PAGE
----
- CTR varies depending upon other options to ‘click’ – if your page has no outbound links except for your Adsense ads – the chances are increased that those will be the links that people click on. I was chatting with one person last week who has such a site. He is able to drive traffic to pages on his site with useful content but no other outbound links so that when his readers finish reading his content they either close the browser, hit ‘back’ or click an ad. His CTR was higher on these pages than on others. Of course there are downsides of this approach as his blog is very insular and not interlinked which means SEO is difficult for him. Decluttering your blog can increase CTR.

So there you have some of the reasons why CTR can vary so much. I guess the question remains of ‘what is a good CTR in Adsense?’

Really the only way to answer that question having covered everything that we have just examined is to say that a good CTR will vary from blog to blog.

I’ve seen blogs that have done everything that they can to increase CTR and are still under 1% while have seen others that get into double figures. I suspect that most bloggers fall somewhere in between that and would fit into the 2%-5% range.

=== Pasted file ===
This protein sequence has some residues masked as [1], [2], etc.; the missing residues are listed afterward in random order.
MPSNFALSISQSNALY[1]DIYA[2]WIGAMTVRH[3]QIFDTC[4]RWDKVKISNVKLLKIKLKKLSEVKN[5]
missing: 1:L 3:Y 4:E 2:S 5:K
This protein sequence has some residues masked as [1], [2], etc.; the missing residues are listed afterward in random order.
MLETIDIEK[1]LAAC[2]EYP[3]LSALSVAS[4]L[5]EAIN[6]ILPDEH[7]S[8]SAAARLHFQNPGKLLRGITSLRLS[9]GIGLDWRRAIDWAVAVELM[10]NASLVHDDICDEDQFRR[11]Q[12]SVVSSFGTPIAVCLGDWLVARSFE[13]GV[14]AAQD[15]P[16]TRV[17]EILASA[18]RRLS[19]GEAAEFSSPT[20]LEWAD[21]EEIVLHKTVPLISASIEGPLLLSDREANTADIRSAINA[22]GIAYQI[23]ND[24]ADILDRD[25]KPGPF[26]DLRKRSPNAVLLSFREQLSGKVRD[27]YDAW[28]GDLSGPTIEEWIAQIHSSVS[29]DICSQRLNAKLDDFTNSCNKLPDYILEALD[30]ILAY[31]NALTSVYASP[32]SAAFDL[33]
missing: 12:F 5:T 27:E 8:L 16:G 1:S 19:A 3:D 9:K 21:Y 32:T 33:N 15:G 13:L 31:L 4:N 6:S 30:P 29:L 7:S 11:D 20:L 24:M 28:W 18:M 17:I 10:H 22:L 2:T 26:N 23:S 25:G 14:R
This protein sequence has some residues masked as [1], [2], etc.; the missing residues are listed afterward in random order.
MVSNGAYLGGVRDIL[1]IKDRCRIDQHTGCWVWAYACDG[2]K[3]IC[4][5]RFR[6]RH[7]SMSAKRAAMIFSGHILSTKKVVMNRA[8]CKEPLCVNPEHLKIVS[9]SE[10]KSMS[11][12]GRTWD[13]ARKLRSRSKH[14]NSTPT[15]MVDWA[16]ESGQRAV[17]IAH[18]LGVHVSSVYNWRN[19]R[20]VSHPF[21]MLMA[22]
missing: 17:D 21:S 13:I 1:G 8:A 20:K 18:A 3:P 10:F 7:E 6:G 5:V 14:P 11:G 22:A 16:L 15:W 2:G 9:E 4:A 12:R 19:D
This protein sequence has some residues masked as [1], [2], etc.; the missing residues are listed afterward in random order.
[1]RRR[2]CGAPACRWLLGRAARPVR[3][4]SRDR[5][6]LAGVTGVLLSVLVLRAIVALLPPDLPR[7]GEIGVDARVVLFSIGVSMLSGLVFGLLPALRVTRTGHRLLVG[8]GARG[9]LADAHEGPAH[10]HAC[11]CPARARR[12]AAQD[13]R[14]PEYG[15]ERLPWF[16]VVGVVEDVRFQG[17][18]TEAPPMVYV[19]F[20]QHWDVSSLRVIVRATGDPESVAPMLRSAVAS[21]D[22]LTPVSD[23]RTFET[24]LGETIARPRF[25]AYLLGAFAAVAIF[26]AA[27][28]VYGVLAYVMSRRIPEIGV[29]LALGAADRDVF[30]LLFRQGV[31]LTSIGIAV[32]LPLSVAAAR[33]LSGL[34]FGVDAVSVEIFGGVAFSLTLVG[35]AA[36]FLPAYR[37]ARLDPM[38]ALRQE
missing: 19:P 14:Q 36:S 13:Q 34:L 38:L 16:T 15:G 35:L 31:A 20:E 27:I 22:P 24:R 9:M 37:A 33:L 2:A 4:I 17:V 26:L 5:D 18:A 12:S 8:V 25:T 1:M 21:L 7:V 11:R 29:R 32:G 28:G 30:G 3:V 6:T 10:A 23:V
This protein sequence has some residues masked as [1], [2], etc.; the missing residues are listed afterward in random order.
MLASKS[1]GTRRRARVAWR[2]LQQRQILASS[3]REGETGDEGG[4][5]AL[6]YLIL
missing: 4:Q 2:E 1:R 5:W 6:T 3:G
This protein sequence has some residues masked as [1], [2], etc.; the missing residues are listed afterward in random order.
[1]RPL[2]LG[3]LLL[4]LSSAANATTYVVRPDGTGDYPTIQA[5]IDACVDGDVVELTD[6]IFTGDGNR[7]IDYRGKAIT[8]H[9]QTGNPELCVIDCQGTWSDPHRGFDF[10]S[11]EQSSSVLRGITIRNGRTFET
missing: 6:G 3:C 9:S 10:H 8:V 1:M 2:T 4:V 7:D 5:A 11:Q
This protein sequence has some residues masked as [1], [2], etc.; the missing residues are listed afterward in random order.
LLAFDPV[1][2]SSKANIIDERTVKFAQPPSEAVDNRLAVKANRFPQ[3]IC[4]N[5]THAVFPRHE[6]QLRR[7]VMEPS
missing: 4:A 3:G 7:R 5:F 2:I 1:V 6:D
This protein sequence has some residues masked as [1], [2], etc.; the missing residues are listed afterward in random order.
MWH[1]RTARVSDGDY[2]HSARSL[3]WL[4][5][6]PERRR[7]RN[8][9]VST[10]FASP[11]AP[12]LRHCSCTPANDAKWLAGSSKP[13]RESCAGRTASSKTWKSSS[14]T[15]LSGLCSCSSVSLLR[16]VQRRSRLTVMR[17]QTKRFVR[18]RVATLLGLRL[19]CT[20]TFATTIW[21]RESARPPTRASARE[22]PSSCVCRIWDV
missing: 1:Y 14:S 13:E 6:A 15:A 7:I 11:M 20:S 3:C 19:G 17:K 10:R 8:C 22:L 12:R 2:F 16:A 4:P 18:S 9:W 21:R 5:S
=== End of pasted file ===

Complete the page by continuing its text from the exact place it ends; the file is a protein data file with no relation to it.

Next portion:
Feel free to add your own experiences of CTR (don’t share specifics or you run the risk of getting into trouble with Google) in comments below.

About Darren Rowse

Darren Rowse is the founder and editor of ProBlogger Blog Tips and Digital Photography School. Learn more about him here and connect with him on Twitter, Facebook, Google+ and LinkedIn.

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Comments

  1. Maham says:

    my CTR is 9% and on some days 12% is this ok?? what you people think? with this i have recived 3 payments.

  2. samy says:

    two of my sites is getting a average CTR of 7.3% for the last two years

  3. yMladenov says:

    Hey man, great article!

    On the CTR issue – increasing ctr is deffinetly based on a handfull of facturs, BUT there are some basic rules i find great to follow:
    1) Blend your ads with your site design